Home Page > News Item > Iran: Journalist and blogger Marzieh Rasouli imprisoned and facing flogging

digital-pen-caseRAN 11/14 16 July 2014  

Journalist and blogger Marzieh Rasouli, was summoned to Evin Prison on 8 July 2014 after being convicted of “spreading propaganda against the system” and “disturbing public order” and sentenced to two years in prison and 50 lashes.  PEN International is calling for her immediate and unconditional release, and that of all writers currently detained in Iran solely for the peaceful exercise of their right to freedom of expression.

Marzieh Rasouli

Journalist and blogger, Marzieh Rasouli, was sentenced to two years in prison and 50 lashes.

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Please send appeals:

  • Expressing concern at the conviction and sentencing of journalist and blogger Marzieh Rasouli to imprisonment and flogging;
  • Calling for her immediate and unconditional release, and that of all other writers currently similarly detained in Iran in connection with their peaceful exercise of their right to freedom of expression and assembly, in accordance with Article 19 of the International Covenant on Civil and Political Rights, to which Iran is a state party;
  • Calling for her sentence of flogging to be overturned immediately as it violates the absolute prohibition in international law against torture and other cruel, inhuman or degrading treatment or punishment.

 

Appeals to:

Leader of the Islamic Republic
Ayatollah Sayed ‘Ali Khamenei
The Office of the Supreme Leader
Islamic Republic Street — End of Shahid
Keshvar Doust Street,
Tehran, Islamic Republic of Iran
Email: info_leader@leader.ir
Twitter: @khamenei_ir

Head of the Judiciary
Ayatollah Sadegh Larijani
c/o Public Relations Office
Number 4, 2 Azizi Street intersection
Tehran, Islamic Republic of Iran

President of the Islamic Republic of Iran
Hassan Rouhani
Pasteur Street, Pasteur Square
Tehran, Islamic Republic of Iran
Email: media@rouhani.ir
Twitter: @HassanRouhani (English) and @Rouhani_ir (Persian)

Please copy appeals to the diplomatic representative for Iran in your country if possible.

***Please send appeals immediately. Check with PEN International if sending appeals after 31 August 2014. *** Please inform us of any action you take, and of any responses you receive.

Background

Iran is a state party to the International Covenant on Civil and Political Rights (ICCPR) which prohibits arbitrary detention and protects the right to freedom of expression and the right to a fair trial. It also prohibits torture and cruel, inhuman or degrading punishments.

Journalist and blogger Marzieh Rasouli was first arrested in January 2012 along with two other prominent women journalists – Parastoo Dokouhaki and Sahamoldin Borghani – and held for six weeks in solitary confinement on national security charges. They are thought to have been accused of collaborating with the BBC’s Persian service, broadcast by satellite, which is banned in the country. All three were released on bail in late February 2012.

The day before their release, a statement posted on the Gerdab website, run by the Revolutionary Guards’ Cyber-Crimes unit accused them of “collaborating with the BBC, British intelligence and the foreign-based opposition.”  The Revolutionary Guards had announced that an operation code-named “Eye of the Fox” had led to the breakup of an information-gathering network that produced content for the BBC in Iran. On 5 March, 2012, confessions of this operation’s victims – for the most part excerpts from their interrogations – were broadcast on national TV channels and relayed by Press TV, the Islamic Republic’s English-language station.  Broadcasting such “confessions” prior to trial is common in Iran and violates Article 14.3(g) of the ICCPR, which protects the right not to be compelled to testify against oneself or to confess guilt.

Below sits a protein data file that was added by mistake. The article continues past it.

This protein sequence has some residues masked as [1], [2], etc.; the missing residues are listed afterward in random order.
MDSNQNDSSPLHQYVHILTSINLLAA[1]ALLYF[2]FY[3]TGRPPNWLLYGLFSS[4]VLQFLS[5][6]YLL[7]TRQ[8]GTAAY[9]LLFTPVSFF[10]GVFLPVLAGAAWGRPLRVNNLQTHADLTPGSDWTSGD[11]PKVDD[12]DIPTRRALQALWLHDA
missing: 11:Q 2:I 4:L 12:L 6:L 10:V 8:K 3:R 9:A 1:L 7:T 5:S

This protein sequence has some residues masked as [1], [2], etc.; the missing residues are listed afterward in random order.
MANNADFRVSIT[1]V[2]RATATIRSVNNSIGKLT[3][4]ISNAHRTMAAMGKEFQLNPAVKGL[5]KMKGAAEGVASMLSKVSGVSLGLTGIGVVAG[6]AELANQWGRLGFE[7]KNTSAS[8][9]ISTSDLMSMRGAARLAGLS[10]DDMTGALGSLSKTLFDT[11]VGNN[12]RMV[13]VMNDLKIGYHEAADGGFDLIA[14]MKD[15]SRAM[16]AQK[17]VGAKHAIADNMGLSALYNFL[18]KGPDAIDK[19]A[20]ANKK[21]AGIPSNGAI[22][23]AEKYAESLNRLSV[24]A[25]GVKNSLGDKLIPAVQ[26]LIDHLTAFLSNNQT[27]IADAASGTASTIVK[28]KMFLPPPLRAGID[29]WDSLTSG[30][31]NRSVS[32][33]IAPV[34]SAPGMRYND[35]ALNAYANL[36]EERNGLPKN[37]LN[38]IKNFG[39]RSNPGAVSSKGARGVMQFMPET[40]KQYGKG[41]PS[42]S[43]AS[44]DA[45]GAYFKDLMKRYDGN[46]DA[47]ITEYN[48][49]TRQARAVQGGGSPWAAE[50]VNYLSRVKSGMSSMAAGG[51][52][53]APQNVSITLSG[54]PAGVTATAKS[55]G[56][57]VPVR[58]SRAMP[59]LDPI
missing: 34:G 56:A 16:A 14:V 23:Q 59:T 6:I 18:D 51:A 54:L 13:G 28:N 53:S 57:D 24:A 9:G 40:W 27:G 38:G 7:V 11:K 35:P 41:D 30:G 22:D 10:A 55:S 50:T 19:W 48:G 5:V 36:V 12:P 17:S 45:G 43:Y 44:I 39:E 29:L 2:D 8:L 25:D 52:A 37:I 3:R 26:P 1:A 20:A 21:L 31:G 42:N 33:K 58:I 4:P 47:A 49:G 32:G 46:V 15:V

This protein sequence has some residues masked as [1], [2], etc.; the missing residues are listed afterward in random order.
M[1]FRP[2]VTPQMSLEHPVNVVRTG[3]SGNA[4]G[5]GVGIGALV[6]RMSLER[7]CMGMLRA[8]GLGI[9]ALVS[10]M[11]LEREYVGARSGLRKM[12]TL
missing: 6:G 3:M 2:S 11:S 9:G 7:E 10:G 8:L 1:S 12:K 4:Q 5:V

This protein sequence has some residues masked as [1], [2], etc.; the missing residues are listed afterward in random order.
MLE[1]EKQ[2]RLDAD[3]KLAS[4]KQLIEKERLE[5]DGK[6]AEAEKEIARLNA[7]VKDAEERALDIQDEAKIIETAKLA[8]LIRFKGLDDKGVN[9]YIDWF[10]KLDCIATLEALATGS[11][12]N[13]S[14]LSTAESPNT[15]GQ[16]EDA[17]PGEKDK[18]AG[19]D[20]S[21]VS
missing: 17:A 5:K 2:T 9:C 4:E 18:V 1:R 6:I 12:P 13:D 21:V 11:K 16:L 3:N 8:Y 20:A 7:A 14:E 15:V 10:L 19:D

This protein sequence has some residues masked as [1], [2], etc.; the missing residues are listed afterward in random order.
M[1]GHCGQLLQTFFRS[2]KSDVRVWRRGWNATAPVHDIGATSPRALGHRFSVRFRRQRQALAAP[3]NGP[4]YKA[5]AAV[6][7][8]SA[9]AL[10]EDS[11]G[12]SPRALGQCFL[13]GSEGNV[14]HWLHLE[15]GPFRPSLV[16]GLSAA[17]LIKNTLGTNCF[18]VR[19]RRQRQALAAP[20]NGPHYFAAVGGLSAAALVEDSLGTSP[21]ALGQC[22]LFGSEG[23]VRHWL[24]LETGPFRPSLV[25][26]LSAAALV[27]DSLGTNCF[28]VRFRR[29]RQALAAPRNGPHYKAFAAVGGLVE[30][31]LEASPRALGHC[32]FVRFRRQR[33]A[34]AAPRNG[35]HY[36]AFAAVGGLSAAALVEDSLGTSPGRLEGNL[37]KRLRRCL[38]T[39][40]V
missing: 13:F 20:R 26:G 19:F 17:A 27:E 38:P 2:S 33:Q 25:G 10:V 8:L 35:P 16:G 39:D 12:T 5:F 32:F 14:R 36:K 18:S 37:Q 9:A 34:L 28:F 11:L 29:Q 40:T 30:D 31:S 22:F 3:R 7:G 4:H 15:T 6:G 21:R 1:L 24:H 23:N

Rasouli was also briefly detained in January 2013, together with 18 other journalists working for reformist media outlets. In February 2014 Marzieh Rasouli and Parastoo Dokouhaki were both tried and convicted of “spreading propaganda against the state” and “disruption of public order.” Dokouhaki reportedly received a suspended sentence, and Rasouli was sentenced to 50 lashes and two years in prison. She remained free on bail pending appeal, and the Court of Appeal upheld the sentence on 2 July 2014. On 7 July 2014 Rasouli wrote on her Twitter account that she had been sentenced to two years in prison and 50 lashes after being convicted of “spreading propaganda against the system” and “disturbing public order” as a result of her participation in peaceful assemblies and protests. She reported to prison on 8 July to serve out her sentence.

Rasouli is a well-known freelance journalist and blogger who writes on culture and the arts. Her work has previously appeared in a number of reformist publications such as Shargh, where she edited the newspaper’s music pages, Etemaad and Roozegar. She also writes her own blog, 3rouzpish (Three Days Ago). In May 2014 Marzieh Rasouli contributed an article to a special Issue of The Dissident Blog, published by Swedish PEN devoted to digital freedom.

Well over 20 writers are currently detained in Iran for the peaceful expression of their opinions and recent weeks have seen several journalists and filmmakers arrested and/or imprisoned, including journalist Saba Azarpeik, filmmaker Mahnaz Mohammadi ,11 staff members of Pat Shargh Govashir, a company that owns the popular Iranian technology news website Narenji and its sister sites, Nardebaan and Negahbaan, blogger Mehdi Khazali and journalist Reyhaneh Tabatabaei.

For further information, please contact Cathy McCann at PEN International, Brownlow House, 50/51 High Holborn, London, WC1V 6ER, Tel.: +44 (0) 20 7405 0338, Fax: +44 (0) 20 7405 0339, Email: Cathy.McCann@pen-international.org

 

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